The entire course is conducted in English, all materials are provided in English and all work will be submitted in English.
Attendance and participation:
The success of this course depends on your active presence and participation in this “Learning Commons”. You cannot participate if you are not present, therefore I expect you to be present in class. Being absent excessively or habitually not being prepared for class will have an impact on all components of your final grade: directly on the Thoughtful Participation in the “Learning Commons”, and indirectly on your portfolio work and essays.
If you must miss class due to circumstances beyond your control: send in as soon as reasonable (ideally before the next session you attend) appr. 300 words on the materials we covered that day in class. This is not a summary, but a short piece of writing that reflects your insights and ideas, and how you see the materials fit in with what we covered so far in the course. You will get feedback. This only replaces your class attendance and participation, no other assignments.
If something in your life prevents you from being physically present in class on a regular basis, we will discuss accommodations to try and approximate your presence and participation with other means.
See also Thoughtful Participation
Electronic devices policy:
- Electronic devices such as laptops and tablets may be used in class, for instance to consult course materials, or to take notes. As a responsible member of this Learning Commons you should be respectful of your fellow students, and not distract them by surfing to off-topic sites. (Facebook is very off-topic!)
- Cell phones can be very distracting to the others in the room, including your instructors, if you are constantly staring at your lap. Therefore, use cell phones only if you have no access to another e-device (e.g. for a dictionary not installed on your laptop), and laid flat on the table.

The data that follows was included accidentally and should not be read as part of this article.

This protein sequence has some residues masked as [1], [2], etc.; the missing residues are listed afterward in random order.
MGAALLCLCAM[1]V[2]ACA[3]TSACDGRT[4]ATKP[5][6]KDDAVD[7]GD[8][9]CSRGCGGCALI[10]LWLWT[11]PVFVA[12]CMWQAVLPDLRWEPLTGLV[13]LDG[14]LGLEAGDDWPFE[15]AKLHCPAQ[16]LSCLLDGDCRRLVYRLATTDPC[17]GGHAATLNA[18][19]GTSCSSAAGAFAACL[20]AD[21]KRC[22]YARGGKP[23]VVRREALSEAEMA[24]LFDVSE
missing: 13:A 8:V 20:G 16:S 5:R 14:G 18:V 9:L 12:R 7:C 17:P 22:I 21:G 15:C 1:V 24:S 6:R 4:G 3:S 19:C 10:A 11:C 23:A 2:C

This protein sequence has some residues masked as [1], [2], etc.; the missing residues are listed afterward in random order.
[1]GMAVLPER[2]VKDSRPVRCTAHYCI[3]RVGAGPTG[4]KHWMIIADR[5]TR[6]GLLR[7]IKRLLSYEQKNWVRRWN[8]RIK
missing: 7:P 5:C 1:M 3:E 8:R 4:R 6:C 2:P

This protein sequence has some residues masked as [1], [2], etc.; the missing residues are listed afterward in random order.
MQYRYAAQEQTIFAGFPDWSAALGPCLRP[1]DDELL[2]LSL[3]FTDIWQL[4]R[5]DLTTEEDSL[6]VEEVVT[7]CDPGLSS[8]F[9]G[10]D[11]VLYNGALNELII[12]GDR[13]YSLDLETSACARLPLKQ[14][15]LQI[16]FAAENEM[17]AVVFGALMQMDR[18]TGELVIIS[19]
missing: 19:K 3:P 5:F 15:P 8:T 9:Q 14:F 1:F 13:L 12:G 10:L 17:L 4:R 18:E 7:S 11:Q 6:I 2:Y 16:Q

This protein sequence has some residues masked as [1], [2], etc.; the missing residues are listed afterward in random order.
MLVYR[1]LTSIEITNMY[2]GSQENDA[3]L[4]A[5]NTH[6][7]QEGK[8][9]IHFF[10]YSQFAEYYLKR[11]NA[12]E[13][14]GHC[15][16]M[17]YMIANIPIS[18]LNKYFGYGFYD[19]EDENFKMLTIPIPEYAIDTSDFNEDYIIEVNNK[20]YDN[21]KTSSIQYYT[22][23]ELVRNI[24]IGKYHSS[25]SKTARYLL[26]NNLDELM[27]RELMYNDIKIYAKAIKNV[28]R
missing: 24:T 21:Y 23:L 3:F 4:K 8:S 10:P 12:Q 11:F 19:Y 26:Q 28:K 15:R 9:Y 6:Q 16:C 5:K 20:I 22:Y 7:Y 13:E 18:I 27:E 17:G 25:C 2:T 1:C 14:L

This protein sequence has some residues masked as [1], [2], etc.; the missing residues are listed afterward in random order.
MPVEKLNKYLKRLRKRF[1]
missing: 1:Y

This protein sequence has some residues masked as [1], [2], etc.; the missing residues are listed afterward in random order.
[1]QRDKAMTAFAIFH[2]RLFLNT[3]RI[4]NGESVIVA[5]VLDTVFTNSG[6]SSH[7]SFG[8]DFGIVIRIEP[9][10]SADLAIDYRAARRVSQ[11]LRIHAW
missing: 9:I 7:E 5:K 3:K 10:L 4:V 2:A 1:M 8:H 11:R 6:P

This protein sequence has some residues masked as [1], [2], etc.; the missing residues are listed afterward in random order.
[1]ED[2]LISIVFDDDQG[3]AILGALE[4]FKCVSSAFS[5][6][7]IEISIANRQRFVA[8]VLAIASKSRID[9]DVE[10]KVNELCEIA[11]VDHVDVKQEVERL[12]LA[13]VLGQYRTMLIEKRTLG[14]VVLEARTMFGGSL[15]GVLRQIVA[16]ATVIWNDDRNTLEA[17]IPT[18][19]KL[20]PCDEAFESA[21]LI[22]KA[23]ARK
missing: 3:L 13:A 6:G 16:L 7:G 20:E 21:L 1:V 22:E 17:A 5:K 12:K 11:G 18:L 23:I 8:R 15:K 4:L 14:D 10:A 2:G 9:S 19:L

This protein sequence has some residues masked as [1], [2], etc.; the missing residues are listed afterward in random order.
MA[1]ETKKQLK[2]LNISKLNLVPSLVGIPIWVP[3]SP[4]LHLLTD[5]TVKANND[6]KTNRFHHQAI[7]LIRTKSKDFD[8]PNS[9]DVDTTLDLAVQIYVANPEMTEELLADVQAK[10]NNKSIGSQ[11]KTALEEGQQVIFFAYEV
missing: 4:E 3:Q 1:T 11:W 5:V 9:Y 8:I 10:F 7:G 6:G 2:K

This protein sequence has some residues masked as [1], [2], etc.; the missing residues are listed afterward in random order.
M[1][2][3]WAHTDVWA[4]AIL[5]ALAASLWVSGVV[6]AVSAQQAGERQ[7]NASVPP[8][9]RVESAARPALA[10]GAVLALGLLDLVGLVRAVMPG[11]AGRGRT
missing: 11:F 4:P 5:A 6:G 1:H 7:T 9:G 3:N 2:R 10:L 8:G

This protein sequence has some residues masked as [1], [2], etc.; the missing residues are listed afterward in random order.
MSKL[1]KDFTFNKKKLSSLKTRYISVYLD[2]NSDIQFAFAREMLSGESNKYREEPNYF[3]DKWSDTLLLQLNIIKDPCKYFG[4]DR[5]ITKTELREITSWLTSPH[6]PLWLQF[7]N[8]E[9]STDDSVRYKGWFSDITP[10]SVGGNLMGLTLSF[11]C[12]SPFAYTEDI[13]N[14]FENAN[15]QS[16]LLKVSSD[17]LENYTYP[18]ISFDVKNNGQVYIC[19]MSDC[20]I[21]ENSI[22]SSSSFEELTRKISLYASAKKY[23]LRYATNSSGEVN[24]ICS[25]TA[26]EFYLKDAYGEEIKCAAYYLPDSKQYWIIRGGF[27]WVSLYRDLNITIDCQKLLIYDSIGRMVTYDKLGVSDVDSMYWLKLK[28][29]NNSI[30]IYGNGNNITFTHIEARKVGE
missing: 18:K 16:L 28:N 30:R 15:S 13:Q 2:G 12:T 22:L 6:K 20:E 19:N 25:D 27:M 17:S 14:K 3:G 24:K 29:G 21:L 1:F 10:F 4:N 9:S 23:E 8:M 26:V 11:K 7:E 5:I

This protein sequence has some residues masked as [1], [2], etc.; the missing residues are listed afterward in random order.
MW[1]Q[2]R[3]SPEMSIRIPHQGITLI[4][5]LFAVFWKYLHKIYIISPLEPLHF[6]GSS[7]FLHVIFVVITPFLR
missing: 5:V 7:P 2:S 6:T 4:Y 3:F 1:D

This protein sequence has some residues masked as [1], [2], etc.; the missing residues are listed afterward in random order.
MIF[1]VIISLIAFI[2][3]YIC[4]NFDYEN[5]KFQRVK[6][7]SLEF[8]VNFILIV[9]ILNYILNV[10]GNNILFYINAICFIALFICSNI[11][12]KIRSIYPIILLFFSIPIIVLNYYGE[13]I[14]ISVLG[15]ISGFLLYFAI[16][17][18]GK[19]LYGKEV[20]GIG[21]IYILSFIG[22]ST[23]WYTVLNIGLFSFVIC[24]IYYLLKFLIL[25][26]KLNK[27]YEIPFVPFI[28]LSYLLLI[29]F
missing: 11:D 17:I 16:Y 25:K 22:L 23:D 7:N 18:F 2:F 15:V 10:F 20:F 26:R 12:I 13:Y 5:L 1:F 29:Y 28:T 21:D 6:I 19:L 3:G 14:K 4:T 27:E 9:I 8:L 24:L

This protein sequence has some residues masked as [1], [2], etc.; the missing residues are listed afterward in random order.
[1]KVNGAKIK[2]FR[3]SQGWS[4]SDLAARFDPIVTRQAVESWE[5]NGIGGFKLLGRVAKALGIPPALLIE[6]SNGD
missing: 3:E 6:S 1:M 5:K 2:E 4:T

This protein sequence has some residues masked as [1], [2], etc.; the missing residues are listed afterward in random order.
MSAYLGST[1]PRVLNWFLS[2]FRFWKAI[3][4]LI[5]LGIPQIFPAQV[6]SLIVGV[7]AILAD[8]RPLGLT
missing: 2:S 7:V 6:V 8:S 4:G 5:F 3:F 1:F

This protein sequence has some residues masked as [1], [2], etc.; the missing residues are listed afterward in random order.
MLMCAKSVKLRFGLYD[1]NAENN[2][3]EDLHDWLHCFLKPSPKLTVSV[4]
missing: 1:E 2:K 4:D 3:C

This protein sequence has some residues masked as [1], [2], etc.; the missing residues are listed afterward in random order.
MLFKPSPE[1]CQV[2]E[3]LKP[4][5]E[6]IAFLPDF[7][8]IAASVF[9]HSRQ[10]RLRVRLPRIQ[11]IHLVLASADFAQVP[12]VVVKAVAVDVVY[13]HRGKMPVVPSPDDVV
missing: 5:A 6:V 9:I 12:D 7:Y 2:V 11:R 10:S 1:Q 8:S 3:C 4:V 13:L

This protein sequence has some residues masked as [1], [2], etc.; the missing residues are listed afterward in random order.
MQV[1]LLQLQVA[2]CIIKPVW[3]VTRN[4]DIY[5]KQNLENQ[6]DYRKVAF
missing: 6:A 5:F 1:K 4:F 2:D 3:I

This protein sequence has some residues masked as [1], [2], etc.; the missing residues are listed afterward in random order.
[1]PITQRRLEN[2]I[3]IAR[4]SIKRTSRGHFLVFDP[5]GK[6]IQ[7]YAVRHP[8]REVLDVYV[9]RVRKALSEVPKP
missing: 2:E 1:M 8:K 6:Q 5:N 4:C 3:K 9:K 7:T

- Switch to “do not disturb” to avoid distractions from incoming messages and calls during class time, if you must use your phone at all.
- If you expect an important call, for instance due to a family emergency, please let me know at the start of class that you need to have your phone ready for incoming calls. You may leave the room to take such an important call.
- Bear in mind that cell phone users in a learning environment are more prone to becoming distracted than laptop or tablet users; if possible, leave your cellphone in your bag/in your room during our class.
- Each student has the authority to request that a fellow student moderates their use of an electronic device if it impedes the learning of other students. If you feel uncomfortable doing so yourself, I’m happy to do it on your behalf (without disclosing the identity of the complainant).
- Occasionally, I may ask you to put away all devices so we can focus on a particular issue without any distractions.
- This policy is open for further debate. Changes will be made after a class discussion and with unanimous consent from all students.
Top tip: Did you know that many studies suggest that taking notes by hand, rather than on an electronic device, increase your retention of the course material and result in a higher grade? (one example) I encourage you to try going back to pen and paper, and I can tell you more about fountain pens and good quality paper, which make note-taking fun.
What if class is cancelled?
In the event I cannot make it to class, due to illness or other circumstances beyond my control, class will be cancelled, and may be rescheduled at a mutually convenient date and time. I will send a message via e-mail, post an announcement on the course website, and on Canvas. If you commute to campus, please check your e-mail before setting off on a long journey that may be wasted, or set up an alert system with your classmates to pass the message via your preferred medium (text, WhatsApp, Facebook,…).
Accommodations for disabilities and special needs: